Chances are, at one point in your life, you’ve been required to read Samuel Beckett’s magnum opus, Waiting for Godot. Often described as a “tragicomedy” by those in the hallowed halls of the humanities, the play focuses on two characters who spend their time on stage waiting for the eponymous Godot. The play has been the subject of a broad range of interpretations, ranging from the existential to the extremely popular, “I’ll never get those two hours back,” since the day it was published. For those within the less ethereal data center industry, the story can be viewed as a metaphor for the prolonged period of waiting for rack densities to reach the lofty levels that pundits have been forecasting for the past score of years.

For those of you still reeling from my decision to use a play — a play whose meaning has vexed high school and college students for years — as a metaphor for the state of rack density in the data center industry, let me just say that I always think it’s nice to class things up when you get the chance. Plus, if you ever took AP English, you might as well get some use out of it. As you may remember, many in the data center business have long predicted that rack density was poised for a growth spurt similar to those of seemingly harmless animals that have been exposed to radiation in 1950s sci-fi pictures. Unfortunately, for the purveyors of things like liquid cooling, so far no one has found the need to use a bazooka to take down a marauding 50kW rack.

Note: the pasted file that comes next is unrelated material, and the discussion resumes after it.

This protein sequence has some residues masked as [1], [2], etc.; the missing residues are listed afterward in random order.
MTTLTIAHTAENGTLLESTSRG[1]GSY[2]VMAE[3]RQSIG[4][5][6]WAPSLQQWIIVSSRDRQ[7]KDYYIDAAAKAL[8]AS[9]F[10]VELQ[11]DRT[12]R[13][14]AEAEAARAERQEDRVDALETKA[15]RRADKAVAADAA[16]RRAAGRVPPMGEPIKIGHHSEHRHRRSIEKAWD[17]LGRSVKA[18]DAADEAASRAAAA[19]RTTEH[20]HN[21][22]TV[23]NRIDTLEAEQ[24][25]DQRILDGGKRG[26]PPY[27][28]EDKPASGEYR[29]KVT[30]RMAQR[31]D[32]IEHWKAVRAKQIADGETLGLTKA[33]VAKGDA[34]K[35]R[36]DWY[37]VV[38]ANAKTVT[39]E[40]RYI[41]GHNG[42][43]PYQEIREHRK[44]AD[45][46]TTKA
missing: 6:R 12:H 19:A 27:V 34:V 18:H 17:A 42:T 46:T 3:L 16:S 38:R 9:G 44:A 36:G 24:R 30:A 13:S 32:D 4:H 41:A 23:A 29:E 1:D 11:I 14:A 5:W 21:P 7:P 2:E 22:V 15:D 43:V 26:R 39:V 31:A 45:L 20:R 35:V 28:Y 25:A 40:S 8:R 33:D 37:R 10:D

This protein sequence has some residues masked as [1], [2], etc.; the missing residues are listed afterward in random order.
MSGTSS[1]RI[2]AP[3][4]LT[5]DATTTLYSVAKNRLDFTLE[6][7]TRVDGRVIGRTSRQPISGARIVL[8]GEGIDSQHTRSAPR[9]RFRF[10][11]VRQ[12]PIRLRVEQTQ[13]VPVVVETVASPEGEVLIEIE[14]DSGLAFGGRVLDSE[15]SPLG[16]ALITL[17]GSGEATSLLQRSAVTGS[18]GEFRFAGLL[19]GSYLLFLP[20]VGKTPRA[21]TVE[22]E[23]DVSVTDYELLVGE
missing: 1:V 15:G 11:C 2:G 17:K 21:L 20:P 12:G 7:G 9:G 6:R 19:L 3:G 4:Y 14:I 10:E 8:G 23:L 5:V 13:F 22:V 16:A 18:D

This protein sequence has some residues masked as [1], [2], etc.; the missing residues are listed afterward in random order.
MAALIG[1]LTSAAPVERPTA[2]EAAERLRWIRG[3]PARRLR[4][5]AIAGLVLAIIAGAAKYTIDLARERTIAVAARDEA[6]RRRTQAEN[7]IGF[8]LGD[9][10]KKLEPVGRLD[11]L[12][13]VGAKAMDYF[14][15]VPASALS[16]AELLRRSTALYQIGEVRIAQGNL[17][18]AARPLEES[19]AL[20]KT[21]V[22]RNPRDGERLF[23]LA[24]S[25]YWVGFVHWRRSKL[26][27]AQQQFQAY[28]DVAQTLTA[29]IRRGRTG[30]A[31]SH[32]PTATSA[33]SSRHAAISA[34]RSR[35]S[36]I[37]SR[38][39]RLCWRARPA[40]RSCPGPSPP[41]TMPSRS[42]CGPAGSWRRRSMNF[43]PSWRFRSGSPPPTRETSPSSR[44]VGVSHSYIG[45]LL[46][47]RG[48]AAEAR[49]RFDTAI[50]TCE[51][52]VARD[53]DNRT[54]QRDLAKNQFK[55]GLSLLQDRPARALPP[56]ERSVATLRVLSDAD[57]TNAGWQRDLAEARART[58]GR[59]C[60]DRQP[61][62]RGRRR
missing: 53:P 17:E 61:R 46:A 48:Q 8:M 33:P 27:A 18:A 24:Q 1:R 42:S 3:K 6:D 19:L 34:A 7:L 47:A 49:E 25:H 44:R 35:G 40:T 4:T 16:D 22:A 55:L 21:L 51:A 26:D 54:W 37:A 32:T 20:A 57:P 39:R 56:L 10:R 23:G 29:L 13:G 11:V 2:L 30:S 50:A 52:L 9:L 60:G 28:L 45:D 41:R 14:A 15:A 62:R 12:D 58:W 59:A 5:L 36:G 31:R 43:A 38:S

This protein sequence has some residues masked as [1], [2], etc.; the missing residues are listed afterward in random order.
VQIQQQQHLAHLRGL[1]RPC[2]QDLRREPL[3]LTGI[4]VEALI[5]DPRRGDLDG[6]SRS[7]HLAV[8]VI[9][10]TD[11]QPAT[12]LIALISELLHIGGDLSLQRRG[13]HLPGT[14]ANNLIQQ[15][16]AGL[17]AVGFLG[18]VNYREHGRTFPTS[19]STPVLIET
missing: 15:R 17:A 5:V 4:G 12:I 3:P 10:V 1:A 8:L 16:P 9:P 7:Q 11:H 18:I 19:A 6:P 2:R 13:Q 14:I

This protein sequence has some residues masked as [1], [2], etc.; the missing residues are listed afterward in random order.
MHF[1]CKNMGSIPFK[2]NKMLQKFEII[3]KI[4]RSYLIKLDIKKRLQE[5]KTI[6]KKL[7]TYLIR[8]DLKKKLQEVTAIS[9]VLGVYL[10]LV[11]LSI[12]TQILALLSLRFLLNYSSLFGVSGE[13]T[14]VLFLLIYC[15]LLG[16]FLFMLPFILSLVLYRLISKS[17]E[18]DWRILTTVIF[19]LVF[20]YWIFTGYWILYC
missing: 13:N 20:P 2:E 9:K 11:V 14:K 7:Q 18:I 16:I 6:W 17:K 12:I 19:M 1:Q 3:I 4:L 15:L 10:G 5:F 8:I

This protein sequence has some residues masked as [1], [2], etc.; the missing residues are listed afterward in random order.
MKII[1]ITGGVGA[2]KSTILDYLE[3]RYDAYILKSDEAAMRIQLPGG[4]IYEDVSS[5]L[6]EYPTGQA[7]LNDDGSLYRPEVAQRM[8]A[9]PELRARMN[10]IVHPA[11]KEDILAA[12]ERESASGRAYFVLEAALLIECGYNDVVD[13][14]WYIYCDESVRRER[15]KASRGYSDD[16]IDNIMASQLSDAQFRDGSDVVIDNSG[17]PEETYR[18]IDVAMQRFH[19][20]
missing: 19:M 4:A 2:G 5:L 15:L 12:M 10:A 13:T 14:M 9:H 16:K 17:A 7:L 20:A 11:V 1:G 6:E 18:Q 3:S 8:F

Estimates of average rack densities vary, but there seems to be general agreement that in most instances, densities below 15kW continue to work just fine. Naturally, this begs the question: What is standing in the way of the mass scaling of the high-density rack threshold? I think it is pretty simple. People underestimate the refresh rate of IT.

You see, if you are in the advanced end of the IT bell curve, then you are likely refreshing your kit every few years. Amazingly, just like that razor thin, pane of glass television that hangs on your wall at home today and provides not just 4K Ultra HD picture, but can spy on your family and browse the internet — it still plugs into that same outlet that the 52-in. read projection TV that Uncle Saul gave you when he upgraded to plasma. That’s the joy of tech — most pundits and predictors have no clue for the rate of change in tech. Science relies up a control group with known conditions in order to perform a quality experiment. There are just some things in life that are really hard to create a control group for…black holes, anyone? — and innovation in tech is one of those elements.

Now, of course, some of you will point out that Blockchain and Bitcoin and rendering farms and the who’s-got-the-biggest-supercomputer wars negate my point. I say, whatever. You get my point.

As for as those of you who endured to the end of Beckett’s ode to nihilism may remember, Godot never showed up, and it appears those awaiting the fulfillment of the prediction of data centers filled with high density racks may find that their own waits become exercises in futility as well.